Whether a recipe, a hairstyle, an app, business strategy, vacation destination, joke, or anything else, when we experiment with something new and it works out well, we feel the thrill of discovery. We get that hit of dopamine in our brain’s reward center.
Even though we know that experimentation can be fun and lead to new discoveries, insights, and wisdom, we are often reluctant to experiment. All experiments involve risk, and not everyone embraces risk.
The danger of resisting experimentation is that you will stick with the same processes and techniques past the point of where they stopped working. This eventually leads to stagnation. By the time we reach a threshold where we have had enough, we are often stuck in multiple places and we don’t even know what to change first.
Here are five reasons why we resist or avoid experimentation in the various areas of our life and business.
We are creatures of habit: when we find something that works — whether a recipe, a workflow, strategy, or style — we tend to stick with it. It feels efficient. It can give us confidence. It becomes part of our routine, entrained into the way we operate.
On an organizational level, a process or method of operating can become so entrenched that the decision-makers lose sight of alternative approaches. They fall victim to the syndrome of that’s the way we’ve always done it.
(2) Need for Certainty
The need for certainty is one of the core human needs that drives our behavior.
We want to know that our joke will land, that our cake will come out well, or that our home will sell quickly. We want to do things the “right” way — optimized, maximized, most effective, most efficient.
If we are investing our focus, assets, time, and energy (our “FATE,” as Todd Henry calls it) into something, we want to know that we will get the results we desire.
If we have high certainty that the experiment will pay off, we are in. If not, we are less likely to take the risk.
(3) Fear of The Result
What if it doesn’t work out?
The fear of failure can be a paralyzing force. What will it mean if the experiment doesn’t pan out?
Equally as paralyzing is the fear of success.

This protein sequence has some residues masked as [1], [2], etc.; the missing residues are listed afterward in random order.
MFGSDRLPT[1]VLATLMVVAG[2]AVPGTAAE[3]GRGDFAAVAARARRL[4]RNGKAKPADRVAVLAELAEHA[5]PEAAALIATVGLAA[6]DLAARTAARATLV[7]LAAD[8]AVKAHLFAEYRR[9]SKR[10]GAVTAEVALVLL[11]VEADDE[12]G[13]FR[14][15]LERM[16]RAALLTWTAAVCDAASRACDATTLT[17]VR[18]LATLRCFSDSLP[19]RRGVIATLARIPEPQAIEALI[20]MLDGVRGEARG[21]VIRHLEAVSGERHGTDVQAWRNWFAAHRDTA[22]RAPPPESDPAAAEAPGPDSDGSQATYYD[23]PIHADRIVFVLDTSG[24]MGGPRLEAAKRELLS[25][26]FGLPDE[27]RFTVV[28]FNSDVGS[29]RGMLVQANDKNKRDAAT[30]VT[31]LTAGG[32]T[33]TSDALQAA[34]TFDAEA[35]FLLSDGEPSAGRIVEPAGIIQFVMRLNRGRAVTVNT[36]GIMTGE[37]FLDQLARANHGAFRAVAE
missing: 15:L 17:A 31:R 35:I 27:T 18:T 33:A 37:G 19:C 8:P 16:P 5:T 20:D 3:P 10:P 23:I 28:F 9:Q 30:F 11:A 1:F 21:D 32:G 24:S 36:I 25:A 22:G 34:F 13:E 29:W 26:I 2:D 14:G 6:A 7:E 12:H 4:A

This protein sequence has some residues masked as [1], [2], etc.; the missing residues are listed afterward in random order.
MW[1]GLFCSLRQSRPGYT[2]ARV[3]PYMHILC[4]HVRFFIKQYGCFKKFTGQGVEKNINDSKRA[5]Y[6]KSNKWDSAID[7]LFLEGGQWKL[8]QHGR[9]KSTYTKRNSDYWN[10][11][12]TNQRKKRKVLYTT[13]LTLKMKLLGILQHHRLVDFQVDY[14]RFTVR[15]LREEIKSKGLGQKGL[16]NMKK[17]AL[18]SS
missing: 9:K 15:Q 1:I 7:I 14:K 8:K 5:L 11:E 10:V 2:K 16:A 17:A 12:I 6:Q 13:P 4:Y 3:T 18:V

What if it DOES work out?
Behind the fear of success or failure is often a fear regarding meaning. We may harbor the concern over:
What will other people think?
We may fear that they won’t understand what we are doing, that they won’t “get it,” or that they will think negatively of us. We may fear that they will think more highly of us, and that will set us up to disappoint them in the future.
Ultimately of these fears are not really about the result, but about what meaning we give to that result.
(4) Fear of Loss
Loss aversion is one of the biggest cognitive biases we face in our daily lives. Loss can mean loss of status, position, money, time, relationships, momentum, or anything else important to you.
One example is the fear of “wasting time.” Experiments are, by nature, uncertain. We have no guarantee that we will get the result we desire, or even a result we consider to be satisfactory. To invest time and energy without a guaranteed result can feel like the opposite of productivity.
We might hear the inner voice express concern:
What if I invest the time and I don’t get the result? Then I will have wasted the time.
The pain of potential loss is a greater motivating force than the prospect of potential gain. Even a small risk of loss can block us from experimentation.
(5) High Stakes
Our fears and resistance increase with the stakes of any experiment.
You may notice that you’re more likely to experiment with a new recipe or a new restaurant than with a new business strategy. As the perceived loss increases, the tolerance for risk decreases.
The bigger we perceive the stakes, the more we tend to fear that we won’t be able to easily change direction. We can fall victim to the illusion that any experiment sends us down a path from which we cannot retreat.
What are some other reasons you resist risk in your life and business?